Once a federal district court issues a writ of execution, a judgment creditor must follow the procedure on execution “established by the law of the state in which the district court sits.” 10 Moore's § 54.158[a], at 54-262; see also Fed.R.Civ.P. 69(a)(1) (“The procedure on execution-and in proceedings supplementary to and in aid of judgment or execution-must accord with the procedure of the state where the court is located․”); 12 Charles Alan Wright, Arthur R. Miller & Richard L. Marcus, Federal Practice and Procedure § 3012 at 147 (2d ed. 1997) (“The court will look to the state statutes and to state-court decisions construing [the statutes on execution].”). Thus, as required by Rule 69(a)(1) of the Federal Rules of Civil Procedure, Defendants here turned to the method of execution prescribed under Utah law.7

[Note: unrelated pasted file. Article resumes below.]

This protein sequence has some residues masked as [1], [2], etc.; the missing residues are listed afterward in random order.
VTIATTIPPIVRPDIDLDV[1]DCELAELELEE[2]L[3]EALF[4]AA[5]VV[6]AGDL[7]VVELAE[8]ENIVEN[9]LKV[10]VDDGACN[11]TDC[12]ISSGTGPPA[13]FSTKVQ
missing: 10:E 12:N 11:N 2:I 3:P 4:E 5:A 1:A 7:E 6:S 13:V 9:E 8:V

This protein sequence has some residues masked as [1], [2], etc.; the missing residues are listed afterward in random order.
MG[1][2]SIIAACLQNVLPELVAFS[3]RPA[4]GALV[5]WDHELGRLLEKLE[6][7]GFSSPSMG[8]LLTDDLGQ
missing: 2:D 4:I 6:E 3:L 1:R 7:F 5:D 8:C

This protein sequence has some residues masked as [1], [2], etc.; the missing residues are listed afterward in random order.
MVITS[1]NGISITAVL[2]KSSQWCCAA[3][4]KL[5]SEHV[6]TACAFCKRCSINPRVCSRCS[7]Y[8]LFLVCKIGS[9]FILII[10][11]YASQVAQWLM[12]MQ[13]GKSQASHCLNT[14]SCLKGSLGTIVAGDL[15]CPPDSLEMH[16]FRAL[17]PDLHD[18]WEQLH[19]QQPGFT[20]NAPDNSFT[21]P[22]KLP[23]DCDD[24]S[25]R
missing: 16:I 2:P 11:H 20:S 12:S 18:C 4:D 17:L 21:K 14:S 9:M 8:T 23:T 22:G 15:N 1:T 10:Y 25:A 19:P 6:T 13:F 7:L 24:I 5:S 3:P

Pursuant to Utah law, Defendants attempted to satisfy their money judgment by purchasing Plaintiff's legal right to pursue this action. We have found no Utah authority, and Plaintiff cites none, precluding the execution sale of Plaintiff's chose in action against Defendants. See Andrews v. Roadway Express Inc., 473 F.3d 565, 568 (5th Cir.2006) (noting that no authority existed to supplant the state law process for the enforcement of a writ of execution). To the contrary, under Utah Rule of Civil Procedure 69(f), “all choses in action may ordinarily be acquired by a creditor through attachment and execution.” 8 Applied Medical Techs., Inc. v. Eames, 44 P.3d 699, 701 (Utah 2002) (emphasis added); see also 13 Moore's § 69.03, at 69-11 (noting that courts may look to state law to determine what property is exempt from execution). In fact, the Utah Supreme Court has expressly held “that a defendant can purchase claims, i.e., choses in action, pending against itself and then move to dismiss those claims.” Applied Medical Techs., 44 P.3d at 701-02. Thus, at least on the surface of Defendants' actions, we find no problem in law or fact to negate Defendants' contention that they obtained the rights to this cause of action, thereby depriving Plaintiff of standing.